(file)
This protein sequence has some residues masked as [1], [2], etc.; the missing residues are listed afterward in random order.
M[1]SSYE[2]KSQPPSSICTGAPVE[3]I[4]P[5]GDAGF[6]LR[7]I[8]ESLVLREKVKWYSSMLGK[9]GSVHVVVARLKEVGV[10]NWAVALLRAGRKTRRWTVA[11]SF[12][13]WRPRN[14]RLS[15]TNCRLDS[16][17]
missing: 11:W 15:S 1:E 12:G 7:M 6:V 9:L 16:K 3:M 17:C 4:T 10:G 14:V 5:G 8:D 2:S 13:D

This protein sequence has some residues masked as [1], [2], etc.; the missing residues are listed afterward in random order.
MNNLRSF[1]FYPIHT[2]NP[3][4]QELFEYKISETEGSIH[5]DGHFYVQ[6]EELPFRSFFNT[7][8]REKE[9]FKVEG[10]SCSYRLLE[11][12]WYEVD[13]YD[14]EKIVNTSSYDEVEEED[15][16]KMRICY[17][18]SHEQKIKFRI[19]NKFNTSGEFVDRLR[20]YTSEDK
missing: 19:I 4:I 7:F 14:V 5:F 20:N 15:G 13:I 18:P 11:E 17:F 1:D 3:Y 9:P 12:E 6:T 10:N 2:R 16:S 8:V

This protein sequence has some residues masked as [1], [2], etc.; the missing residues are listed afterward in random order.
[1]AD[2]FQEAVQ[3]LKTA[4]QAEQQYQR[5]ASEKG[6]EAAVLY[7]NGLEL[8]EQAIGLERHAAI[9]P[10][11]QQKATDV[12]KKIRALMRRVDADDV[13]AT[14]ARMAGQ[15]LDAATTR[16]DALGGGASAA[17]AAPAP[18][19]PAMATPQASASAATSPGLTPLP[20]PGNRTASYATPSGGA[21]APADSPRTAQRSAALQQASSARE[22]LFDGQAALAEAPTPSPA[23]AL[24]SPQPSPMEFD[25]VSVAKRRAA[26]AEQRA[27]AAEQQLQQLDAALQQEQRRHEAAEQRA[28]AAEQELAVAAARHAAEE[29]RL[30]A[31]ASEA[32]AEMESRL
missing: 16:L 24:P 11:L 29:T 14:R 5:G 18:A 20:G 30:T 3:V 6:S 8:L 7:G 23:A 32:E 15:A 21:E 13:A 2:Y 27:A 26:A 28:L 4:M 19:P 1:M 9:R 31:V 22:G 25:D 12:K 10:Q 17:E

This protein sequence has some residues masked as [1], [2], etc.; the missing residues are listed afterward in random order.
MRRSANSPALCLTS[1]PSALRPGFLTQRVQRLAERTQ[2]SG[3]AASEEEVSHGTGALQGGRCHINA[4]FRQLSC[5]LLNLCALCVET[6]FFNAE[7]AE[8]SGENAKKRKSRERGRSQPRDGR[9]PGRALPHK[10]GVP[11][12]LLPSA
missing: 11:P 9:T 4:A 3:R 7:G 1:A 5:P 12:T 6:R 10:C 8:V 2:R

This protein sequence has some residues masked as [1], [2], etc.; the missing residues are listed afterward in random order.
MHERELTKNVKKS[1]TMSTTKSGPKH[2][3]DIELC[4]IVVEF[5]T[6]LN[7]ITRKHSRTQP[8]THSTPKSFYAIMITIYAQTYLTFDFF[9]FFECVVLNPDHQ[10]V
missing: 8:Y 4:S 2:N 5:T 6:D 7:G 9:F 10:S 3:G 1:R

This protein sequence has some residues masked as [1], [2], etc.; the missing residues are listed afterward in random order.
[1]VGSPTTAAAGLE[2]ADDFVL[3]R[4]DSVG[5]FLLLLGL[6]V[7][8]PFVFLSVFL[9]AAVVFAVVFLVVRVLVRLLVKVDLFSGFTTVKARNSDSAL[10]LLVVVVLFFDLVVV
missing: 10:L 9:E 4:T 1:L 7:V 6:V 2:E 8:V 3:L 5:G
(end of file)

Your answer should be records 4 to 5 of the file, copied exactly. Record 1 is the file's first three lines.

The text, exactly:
This protein sequence has some residues masked as [1], [2], etc.; the missing residues are listed afterward in random order.
MRRSANSPALCLTS[1]PSALRPGFLTQRVQRLAERTQ[2]SG[3]AASEEEVSHGTGALQGGRCHINA[4]FRQLSC[5]LLNLCALCVET[6]FFNAE[7]AE[8]SGENAKKRKSRERGRSQPRDGR[9]PGRALPHK[10]GVP[11][12]LLPSA
missing: 11:P 9:T 4:A 3:R 7:G 1:A 5:P 12:T 6:R 10:C 8:V 2:R

This protein sequence has some residues masked as [1], [2], etc.; the missing residues are listed afterward in random order.
MHERELTKNVKKS[1]TMSTTKSGPKH[2][3]DIELC[4]IVVEF[5]T[6]LN[7]ITRKHSRTQP[8]THSTPKSFYAIMITIYAQTYLTFDFF[9]FFECVVLNPDHQ[10]V
missing: 8:Y 4:S 2:N 5:T 6:D 7:G 9:F 10:S 3:G 1:R